Hubert Burda Media

Annie Leibovitz: A Celebration of Women

A continuation of her popular 1999 series, Leibovitz’s Women: New Portraits reflects the changing roles of women.

When arguably the world’s most famous portrait photographer Annie Leibovitz and her partner, writer and activist Susan Sontag, first collaborated more than 15 years ago on their portraiture series Women, the latter described it as “a work in progress”.

Sure enough, it was. Women: New Portraits, an exhibition that includes newly commissioned photographs by global financial services firm UBS, has opened at the Tanjong Pagar Railway Station. The fourth stop in a 10-city global tour, it will run till May 22.

While displaying some of Leibovitz’s newest work, the exhibition will also feature photographs from the original 1999 series, as well as other unpublished photographs taken since. Among the newest additions are portraits of Malala Yousafzai, the youngest recipient of the Nobel Peace Prize, Facebook COO Sheryl Sandberg and Misty Copeland, the first African-American prima-ballerina.

[For] the 1999 project, we had women from all walks of life. We had coal miners, football players, women on death row. We had Hillary Clinton who was then the first lady. Looking back at it, I thought it was a strong foundation. I had been thinking of this for a while, but I never had the opportunity,” says Leibovitz, who was in town for the exhibition’s unveiling.

Described by UBS President of Wealth Management Jürg Zeltner as “a project that celebrates female talent and women who are making a positive difference in their communities”, the updated series will continue to evolve over the coming year.

 

More quotes from Leibovitz:

The exhibit’s 10-city tour:

“The shows are free and we’re moving from city to city. We’ve also been bringing in art students. In San Francisco, we had [American feminist and political activist] Gloria Steinem talking about issues and her own endeavours.”

 

Photographing Caitlyn Jenner:

“When I shot Caitlyn Jenner for Vanity Fair, it was an amazing sitting over two days and we were definitely not thinking about the magazine cover. We were focused on her change and her life. It was just so overwhelming how wonderful she was received and the response was a big deal. The whole world was talking about it. I had no doubt at all in my mind that she was going to be on this wall.”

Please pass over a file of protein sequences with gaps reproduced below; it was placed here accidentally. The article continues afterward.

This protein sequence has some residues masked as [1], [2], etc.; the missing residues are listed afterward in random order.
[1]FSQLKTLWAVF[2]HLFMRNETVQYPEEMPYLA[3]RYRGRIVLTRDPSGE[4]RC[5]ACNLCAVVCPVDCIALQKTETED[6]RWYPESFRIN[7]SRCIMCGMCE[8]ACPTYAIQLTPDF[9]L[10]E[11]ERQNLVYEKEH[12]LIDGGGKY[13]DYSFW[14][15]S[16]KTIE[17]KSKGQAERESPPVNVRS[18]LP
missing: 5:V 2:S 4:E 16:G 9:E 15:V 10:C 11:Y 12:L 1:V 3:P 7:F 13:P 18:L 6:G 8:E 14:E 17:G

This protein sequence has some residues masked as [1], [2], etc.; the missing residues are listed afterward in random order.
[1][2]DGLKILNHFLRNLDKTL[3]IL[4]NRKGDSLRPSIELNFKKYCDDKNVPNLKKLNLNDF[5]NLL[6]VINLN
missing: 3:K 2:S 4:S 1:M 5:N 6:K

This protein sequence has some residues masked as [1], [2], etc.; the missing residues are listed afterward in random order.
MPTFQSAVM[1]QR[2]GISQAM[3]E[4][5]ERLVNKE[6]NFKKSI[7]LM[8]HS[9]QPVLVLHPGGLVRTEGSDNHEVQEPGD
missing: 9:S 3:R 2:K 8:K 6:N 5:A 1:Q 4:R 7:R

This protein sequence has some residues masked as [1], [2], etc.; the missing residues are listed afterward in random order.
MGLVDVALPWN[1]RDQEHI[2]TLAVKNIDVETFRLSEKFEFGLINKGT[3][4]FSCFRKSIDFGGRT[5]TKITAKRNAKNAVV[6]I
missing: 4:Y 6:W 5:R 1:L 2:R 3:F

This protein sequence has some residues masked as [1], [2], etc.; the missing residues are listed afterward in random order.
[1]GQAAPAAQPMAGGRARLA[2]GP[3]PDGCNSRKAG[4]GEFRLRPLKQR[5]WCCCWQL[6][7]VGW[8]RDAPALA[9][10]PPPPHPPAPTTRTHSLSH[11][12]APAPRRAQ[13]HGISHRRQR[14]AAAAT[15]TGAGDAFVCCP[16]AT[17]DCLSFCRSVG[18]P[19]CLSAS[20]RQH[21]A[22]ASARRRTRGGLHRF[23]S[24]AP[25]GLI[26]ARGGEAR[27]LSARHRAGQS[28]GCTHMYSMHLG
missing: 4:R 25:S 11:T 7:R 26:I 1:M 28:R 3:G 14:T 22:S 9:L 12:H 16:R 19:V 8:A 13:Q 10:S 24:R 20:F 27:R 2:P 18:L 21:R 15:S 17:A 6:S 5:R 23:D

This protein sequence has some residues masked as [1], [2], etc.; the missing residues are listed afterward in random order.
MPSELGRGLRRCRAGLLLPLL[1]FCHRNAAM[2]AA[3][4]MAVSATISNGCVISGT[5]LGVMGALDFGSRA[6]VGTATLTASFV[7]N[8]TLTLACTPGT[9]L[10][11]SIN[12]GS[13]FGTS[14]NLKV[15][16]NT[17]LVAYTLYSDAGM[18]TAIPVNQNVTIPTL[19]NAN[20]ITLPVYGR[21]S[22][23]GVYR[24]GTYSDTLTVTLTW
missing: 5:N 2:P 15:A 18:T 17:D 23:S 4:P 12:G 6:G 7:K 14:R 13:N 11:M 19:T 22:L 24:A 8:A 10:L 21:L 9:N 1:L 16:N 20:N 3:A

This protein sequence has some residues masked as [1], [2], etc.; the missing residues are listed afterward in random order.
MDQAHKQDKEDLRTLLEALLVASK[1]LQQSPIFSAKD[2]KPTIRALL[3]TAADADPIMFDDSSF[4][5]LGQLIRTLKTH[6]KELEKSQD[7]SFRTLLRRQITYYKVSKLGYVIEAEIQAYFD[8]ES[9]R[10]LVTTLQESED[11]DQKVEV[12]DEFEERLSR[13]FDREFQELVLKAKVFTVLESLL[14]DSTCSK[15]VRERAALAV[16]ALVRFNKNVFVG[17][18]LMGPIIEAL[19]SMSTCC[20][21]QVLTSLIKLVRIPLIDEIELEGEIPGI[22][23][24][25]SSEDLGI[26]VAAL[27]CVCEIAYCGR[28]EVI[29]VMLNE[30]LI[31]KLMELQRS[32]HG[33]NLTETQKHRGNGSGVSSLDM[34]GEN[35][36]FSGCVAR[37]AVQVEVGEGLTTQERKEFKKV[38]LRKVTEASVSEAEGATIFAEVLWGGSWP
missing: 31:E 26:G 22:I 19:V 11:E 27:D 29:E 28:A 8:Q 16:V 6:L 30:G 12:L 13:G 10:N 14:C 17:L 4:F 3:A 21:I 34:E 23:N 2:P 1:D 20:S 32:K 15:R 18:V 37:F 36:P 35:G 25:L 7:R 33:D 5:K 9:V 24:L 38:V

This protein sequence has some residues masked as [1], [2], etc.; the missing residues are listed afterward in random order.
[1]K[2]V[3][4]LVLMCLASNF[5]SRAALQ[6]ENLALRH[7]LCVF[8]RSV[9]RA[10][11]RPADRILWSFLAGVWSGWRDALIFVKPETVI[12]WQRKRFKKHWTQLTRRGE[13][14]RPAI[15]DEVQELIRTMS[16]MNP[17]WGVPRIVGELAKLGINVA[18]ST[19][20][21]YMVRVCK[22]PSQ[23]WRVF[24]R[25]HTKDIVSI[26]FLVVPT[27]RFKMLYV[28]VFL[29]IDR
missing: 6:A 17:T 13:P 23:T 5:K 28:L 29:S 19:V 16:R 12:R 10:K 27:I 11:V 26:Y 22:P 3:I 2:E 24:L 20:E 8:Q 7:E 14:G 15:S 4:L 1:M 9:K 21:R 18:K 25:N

Her photographic wish list:

“I’ve wanted to photograph Venus and Serena Williams, but they’ve been busy. Kim Kardashian, too, and of course First Lady Michelle Obama. I’ve also wanted to do a little series on the women on Star Wars.”

 

The difference photographing women in 1999 and today:

“In 1999, what we found out was that we are so diverse and complicated, and there are so many looks to us — way beyond what we see in magazines. For some reason or other, it came as a big surprise. It should not have been that. The big difference today is that [these women] have a sense of confidence; a better sense of who they are. I have less to do with the photograph. And it’s amazing, really."

 

Advice to young photographers:

“When I met students from Lasalle in Singapore, I discussed this; about waiting for someone to give you a job — you can’t do that, you have to go out and get it.  [Photography today is] really a different genre. You have to think about presentation, you have to think about what you’re doing and what you’re trying to say. Now, you can take photos on your iPhone, which by the way is fantastic. It’s an incredible time for photography. But if you want to give it a try, you have to go through a lot. There are still ways to make it as a photographer, whether to self-publish, or to magazines. I was very lucky, I started working with magazines when I was 20-years-old. You still can. It’s all about the content.”